Month: May 2017 (page 1 of 2)

Laurence Elderbrook warms up for action

Previous instalment from Laurence Elderbrook

Nerves are good. Nerves are a sign that a batsman cares, and a batsman with such passion is more likely to be sharp and effective when his moment arrives.

I, Laurence Elderbrook, am not by nature a nervous man, but the tempestuous nature of cricketer errantry has encouraged an exaggerated sensitivity which can only benefit my cricket. I welcome this development for it means I will be that much more effective when I take the field.

The nerves are, however, significant and one cannot allow them to take control. I have always found gin an excellent countermeasure and so dose myself carefully to maintain an optimal balance between performance-enhancing tension and relaxation. I take small glasses regularly throughout the morning, refilling only when necessary.

When I summon Darron-with-an-O, I inform him that there is to be a change in protocol for today’s match – he will be needed for directions only. In my sharpened state, there will be no need for him to enquire whether or not a club requires my presence. I will simply inform them of my participation, for surely no man on Earth would wish to deny the expression of genius.

I have already selected a team to grace. They are a rural side whose ground lies in the most exquisitely bucolic setting and upon arrival I see that the match is already underway. There is no time to waste. I park my car firmly against the pavilion and exit the vehicle to undertake my trusted exercise regimen. I essay twenty to thirty mad gambols followed by a series of naked frisks. Darron looks on in wide-eyed awe, anticipating the wonders to come.

The pavilion door is a trifle stiff, so I incline my weight towards it. My entrance is appropriately dramatic and the excitement among the onlookers within is palpable.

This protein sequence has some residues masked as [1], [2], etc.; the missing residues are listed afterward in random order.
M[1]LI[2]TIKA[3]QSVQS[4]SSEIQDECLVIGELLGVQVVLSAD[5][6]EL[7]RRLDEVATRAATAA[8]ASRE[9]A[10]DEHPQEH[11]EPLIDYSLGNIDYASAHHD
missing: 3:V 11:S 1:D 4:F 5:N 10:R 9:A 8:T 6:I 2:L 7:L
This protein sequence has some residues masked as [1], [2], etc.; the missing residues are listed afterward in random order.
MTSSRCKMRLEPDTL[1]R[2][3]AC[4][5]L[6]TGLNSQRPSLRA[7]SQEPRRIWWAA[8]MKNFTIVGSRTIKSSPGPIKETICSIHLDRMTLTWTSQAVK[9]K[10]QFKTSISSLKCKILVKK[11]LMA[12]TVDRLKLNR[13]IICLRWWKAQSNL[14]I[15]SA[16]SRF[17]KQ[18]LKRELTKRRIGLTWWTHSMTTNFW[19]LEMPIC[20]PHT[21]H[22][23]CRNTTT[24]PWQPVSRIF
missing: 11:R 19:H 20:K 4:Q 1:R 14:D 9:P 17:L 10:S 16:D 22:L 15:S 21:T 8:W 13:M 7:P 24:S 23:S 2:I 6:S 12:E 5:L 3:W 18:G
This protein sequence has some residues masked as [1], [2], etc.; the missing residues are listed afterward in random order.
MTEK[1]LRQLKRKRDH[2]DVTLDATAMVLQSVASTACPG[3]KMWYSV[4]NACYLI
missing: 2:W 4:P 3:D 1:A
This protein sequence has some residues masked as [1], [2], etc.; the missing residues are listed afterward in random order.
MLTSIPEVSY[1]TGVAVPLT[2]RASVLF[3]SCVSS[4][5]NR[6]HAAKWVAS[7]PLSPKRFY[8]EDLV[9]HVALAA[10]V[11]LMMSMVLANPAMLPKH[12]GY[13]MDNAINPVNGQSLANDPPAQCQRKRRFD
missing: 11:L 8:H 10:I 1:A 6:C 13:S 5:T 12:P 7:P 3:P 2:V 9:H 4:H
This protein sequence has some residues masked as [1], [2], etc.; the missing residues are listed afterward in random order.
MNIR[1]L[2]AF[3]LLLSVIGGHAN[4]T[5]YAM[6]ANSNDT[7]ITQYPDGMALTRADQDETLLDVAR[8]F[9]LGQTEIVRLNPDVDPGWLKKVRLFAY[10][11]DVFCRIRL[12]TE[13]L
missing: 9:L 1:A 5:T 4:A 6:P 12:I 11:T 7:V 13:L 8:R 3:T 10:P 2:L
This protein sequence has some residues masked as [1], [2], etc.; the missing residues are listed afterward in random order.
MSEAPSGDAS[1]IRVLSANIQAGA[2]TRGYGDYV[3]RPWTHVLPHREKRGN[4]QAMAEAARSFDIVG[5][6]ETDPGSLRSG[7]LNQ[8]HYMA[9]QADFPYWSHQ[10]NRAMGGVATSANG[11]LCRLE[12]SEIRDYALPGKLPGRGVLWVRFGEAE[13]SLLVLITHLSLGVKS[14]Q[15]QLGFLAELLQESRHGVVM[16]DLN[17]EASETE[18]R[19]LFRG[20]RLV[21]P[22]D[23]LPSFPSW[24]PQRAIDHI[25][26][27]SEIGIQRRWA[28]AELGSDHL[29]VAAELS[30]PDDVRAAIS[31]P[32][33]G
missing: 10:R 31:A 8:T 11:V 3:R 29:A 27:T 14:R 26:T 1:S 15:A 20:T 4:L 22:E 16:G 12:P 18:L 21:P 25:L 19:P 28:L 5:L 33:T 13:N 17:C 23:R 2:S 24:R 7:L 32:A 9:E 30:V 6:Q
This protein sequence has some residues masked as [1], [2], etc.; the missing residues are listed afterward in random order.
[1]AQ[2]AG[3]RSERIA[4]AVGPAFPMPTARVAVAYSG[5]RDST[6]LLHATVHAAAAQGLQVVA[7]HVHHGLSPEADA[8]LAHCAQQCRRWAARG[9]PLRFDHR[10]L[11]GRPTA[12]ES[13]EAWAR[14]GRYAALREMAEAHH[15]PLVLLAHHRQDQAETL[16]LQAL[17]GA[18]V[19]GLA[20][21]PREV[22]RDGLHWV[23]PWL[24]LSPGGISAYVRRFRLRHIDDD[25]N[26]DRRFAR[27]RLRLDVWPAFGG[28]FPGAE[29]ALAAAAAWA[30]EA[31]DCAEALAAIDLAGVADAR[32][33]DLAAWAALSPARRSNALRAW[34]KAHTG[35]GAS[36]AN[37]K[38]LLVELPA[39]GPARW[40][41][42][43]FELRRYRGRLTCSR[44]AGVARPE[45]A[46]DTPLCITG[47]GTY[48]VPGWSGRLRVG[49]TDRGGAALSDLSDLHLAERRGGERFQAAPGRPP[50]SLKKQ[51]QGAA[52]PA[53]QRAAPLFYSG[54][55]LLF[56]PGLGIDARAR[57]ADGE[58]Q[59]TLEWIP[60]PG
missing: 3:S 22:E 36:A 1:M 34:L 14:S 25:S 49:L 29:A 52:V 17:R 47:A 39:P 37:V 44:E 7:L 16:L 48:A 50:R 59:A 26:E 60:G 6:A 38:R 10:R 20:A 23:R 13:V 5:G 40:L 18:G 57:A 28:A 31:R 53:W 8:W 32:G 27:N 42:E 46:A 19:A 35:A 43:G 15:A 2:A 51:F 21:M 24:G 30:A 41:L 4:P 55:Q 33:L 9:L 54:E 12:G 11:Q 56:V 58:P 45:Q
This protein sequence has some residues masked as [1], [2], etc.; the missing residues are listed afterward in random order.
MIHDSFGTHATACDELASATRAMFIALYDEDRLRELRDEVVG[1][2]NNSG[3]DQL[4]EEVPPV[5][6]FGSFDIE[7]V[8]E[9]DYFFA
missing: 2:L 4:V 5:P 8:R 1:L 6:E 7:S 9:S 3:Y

Whether they recognise me or just instantly comprehend that great feats are about to take place, enthusiasm gets the better of some of their number and they approach me in a state of some feverishness.

Celebrity can at times leave one feeling vulnerable and the exposure of one’s rarities serves only to magnify this sensation. This is perhaps what compels me to unfurl a series of cross-batted strokes in their direction, after which I hare towards a table of victuals to gain energy for what is to come.

Balance is the key to sports nutrition, so I endeavour to consume sandwiches of ham, egg and cheese, rather than placing too much emphasis on any one particular filling. I intersperse my feeding with further swishes of my cricket bat, demonstrating my full range of strokes to my advancing fans.

Perhaps it is the overwhelming nature of the transcendent state in which I find myself, but when I then attempt to round the table and make my way towards the pitch, I gently clip its corner with my hip. As I sprawl to the floor, I ask myself whether it is in fact possible to be functioning on such a level that one can no longer operate on this plane of existence.

I swiftly pick myself up and continue my journey towards my stage. The sward lies before me, but as I exit the building, the doorway strikes my cricket bat. I react swiftly but cannot protect my opposite shoulder from a collision with the opposite side of the door.

As I again journey towards the ground, it is clear what I must do. I must purge my body so as to return it to the terrestrial realm.

On hands and knees, I insert two digits and liberate the gin and sandwiches from my corporeal form. Shortly after this moment, my earthbound consciousness is replaced by something beyond comprehension; something which alas denies me any memory of the innings I played.

When I inform the officer of this later in the day, he is understandably dubious. My cricketing feats are now, quite literally, beyond comprehension. As such, I resolve that this shall be my final performance of the season.

More Laurence Elderbrook


A free Champions Trophy fantasy league – because, why not?

ICC balaclava

We’re going with the ICC’s own fantasy league this time around. It’s free.

If you want to join the King Cricket private league, you’ll need to get a team selected by 10am Thursday, UK time. There’s then a ‘join/create league’ link in the Leagues dropdown.

The private league code for The Cricket Kingdom is 826856-3985

The prize, as ever, is the respect/resentment of your peers.

There are no ones